Autologous myoblast transplantation after myocardial infarction increases the inducibility of ventricular arrhythmias

Unité Inserm U1077, Caen, Lower Normandy, France
Cardiovascular Research (Impact Factor: 5.94). 03/2006; 69(2):348-58. DOI: 10.1016/j.cardiores.2005.10.003
Source: PubMed


Small scale clinical trials suggested the feasibility and the efficacy of autologous myoblast transplantation to improve ventricular function after myocardial infarction. However, these trials were hampered by unexpected episodes of life-threatening ventricular tachyarrhythmias (VT). We investigated cardiac electrical stability after myoblast transplantation to the myocardium.
Seven days after coronary ligation, Wistar rats were randomized into 3 groups: a control group receiving no further treatment, a vehicle group injected with culture medium into the infarcted myocardium, and a myoblast group injected with autologous myoblasts. Holter monitoring did not discriminate the myoblast from the vehicle groups. Programmed Electrical Stimulation (PES) was performed to evaluate further a cardiac substrate for arrhythmia susceptibility. The occurrence of sustained VT during PES was similar in control and vehicle groups (5/17 and 4/19 rats, respectively; p=0.50). In contrast, 13/20 rats (65%) from the myoblast group showed at least one episode of sustained VT during PES (p<0.05 and p<0.005 versus control and vehicle groups). As a further control group, rats injected with autologous bone marrow mononuclear cells into the infarcted myocardium did not show increased susceptibility to PES.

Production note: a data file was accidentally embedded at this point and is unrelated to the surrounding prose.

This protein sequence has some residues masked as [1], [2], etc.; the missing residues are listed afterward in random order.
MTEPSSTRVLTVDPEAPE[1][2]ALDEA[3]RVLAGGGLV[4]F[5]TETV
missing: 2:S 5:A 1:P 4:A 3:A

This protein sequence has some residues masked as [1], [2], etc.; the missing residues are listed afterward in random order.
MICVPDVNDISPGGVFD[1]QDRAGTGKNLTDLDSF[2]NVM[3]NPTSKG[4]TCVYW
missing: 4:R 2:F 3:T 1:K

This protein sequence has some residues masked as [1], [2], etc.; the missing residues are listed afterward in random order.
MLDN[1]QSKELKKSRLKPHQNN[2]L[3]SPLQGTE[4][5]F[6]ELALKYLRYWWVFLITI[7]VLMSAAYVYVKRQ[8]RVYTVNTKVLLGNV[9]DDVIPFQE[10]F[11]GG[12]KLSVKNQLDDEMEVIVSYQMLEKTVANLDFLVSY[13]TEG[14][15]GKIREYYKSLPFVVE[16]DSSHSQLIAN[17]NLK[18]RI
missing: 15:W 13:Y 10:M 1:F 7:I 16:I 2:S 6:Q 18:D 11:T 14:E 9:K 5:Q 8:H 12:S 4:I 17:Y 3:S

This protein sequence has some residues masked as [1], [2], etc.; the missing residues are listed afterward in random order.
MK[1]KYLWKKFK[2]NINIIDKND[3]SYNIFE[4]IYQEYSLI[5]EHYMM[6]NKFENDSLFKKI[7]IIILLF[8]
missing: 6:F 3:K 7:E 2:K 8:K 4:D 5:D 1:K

In an infarcted rat model, myoblast transplantation but not bone marrow mononuclear cells or myocardial injection per se induces electrical ventricular instability. Because ventricular arrhythmias are life-threatening disorders, we suggest that such preclinical evaluation should be conducted for any new source of cells to be injected into the myocardium.

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Available from: Patricia Lemarchand, Dec 25, 2013
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    • "Seven days after MI induction, BM-MNCs were quickly thawed and labeled immediately before injection using a green intracellular fluorescent dye, Carboxy Fluorescein diacetate Succinimidyl Ester (CFSE, Molecular Probes Invitrogen, Cergy Pontoise, France) [7]. "